Putting yourself in someone else’s shoes and trying to understand and accept their feelings and reality is an important skill for a nurse. An example of therapeutic communication using empathy might be: “I understand how difficult this must be. We’ll try to get to the bottom of this and do everything we can to have you up and running again soon.” 

Sharing Humor

Sometimes, it’s helpful for patients to forget, even for a brief second, about the condition, the pain, or the diagnosis that brings them to the hospital. A little bit of humor used appropriately can bring about positive emotions and establish a good relationship between nurse and patient. Laughter catalyzes feelings of togetherness, closeness, and friendliness. 

Sharing Feelings

Another therapeutic communication technique nurses can use is encouraging patients to express their feelings and emotions. RNs should create a safe space where patients can express their feelings or frustrations. Nurses can guide patients through healthier ways to deal with anger and pain, and communication plays a big part. 

Using Silence

Therapeutic communication is as much about knowing when to stay silent as learning when and what to speak. A good nurse will know when to give the patient time to work through their emotions, process information, or observe what is happening in their environment. In most cases, it should be the patient who breaks the silence.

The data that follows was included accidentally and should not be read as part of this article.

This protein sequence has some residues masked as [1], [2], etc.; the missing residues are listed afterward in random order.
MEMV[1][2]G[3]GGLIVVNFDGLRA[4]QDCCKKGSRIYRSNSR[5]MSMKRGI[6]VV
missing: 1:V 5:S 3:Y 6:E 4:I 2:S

Using Touch

Touch is perhaps the most powerful form of therapeutic communication. Comforting gestures, such as holding the hand of a patient who is experiencing grave illness, can help them feel some peace or optimism when they need it most. 

therapeutic communication techniques

Providing Information

An essential part of a nurse’s job description revolves around educating and informing patients and/or their families. But there’s a difference between “I need to do an electrocardiogram because you have tachycardia” and “I have to get you an electrocardiogram, which is a painless test that uses sensor patches which I attach to your chest to see the timing and duration of your heartbeats. We have to do the test because the heart rate monitors show you have tachycardia.” 


The clarification process in nursing therapeutic communication could go one of two ways. Either the nurse isn’t sure or clear on something the patient says. Hence, she kindly asks the patient to clarify the ambiguous statement, or the nurse provides some information to the patient that the receiver doesn’t completely understand. For instance, if the patient isn’t sure what “tachycardia” is, the RN can further clarify: “It just means that your heart rate is elevated and your heart is beating too fast”. On the other hand, if the patient says: “I feel worse than I did this morning,” the nurse would have to clarify how their symptoms changed and what exactly the patient means by “feeling worse.”

Asking relevant questions